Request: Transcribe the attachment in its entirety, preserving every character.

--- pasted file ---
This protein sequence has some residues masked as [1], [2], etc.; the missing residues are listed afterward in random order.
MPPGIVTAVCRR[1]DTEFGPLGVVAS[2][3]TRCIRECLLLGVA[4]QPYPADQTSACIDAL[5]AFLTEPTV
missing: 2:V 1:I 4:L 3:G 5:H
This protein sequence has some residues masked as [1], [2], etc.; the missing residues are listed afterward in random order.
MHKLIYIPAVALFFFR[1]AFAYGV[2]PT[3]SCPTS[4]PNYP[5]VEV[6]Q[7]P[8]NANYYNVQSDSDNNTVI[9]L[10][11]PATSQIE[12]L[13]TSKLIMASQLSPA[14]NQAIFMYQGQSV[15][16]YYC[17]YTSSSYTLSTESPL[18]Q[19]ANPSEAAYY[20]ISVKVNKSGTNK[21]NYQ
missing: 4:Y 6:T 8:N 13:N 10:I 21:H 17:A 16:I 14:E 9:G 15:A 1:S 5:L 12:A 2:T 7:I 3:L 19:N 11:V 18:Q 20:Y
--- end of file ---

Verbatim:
This protein sequence has some residues masked as [1], [2], etc.; the missing residues are listed afterward in random order.
MPPGIVTAVCRR[1]DTEFGPLGVVAS[2][3]TRCIRECLLLGVA[4]QPYPADQTSACIDAL[5]AFLTEPTV
missing: 2:V 1:I 4:L 3:G 5:H
This protein sequence has some residues masked as [1], [2], etc.; the missing residues are listed afterward in random order.
MHKLIYIPAVALFFFR[1]AFAYGV[2]PT[3]SCPTS[4]PNYP[5]VEV[6]Q[7]P[8]NANYYNVQSDSDNNTVI[9]L[10][11]PATSQIE[12]L[13]TSKLIMASQLSPA[14]NQAIFMYQGQSV[15][16]YYC[17]YTSSSYTLSTESPL[18]Q[19]ANPSEAAYY[20]ISVKVNKSGTNK[21]NYQ
missing: 4:Y 6:T 8:N 13:N 10:I 21:H 17:A 16:I 14:E 9:G 15:A 1:S 5:L 12:A 2:T 7:I 3:L 19:N 11:V 18:Q 20:Y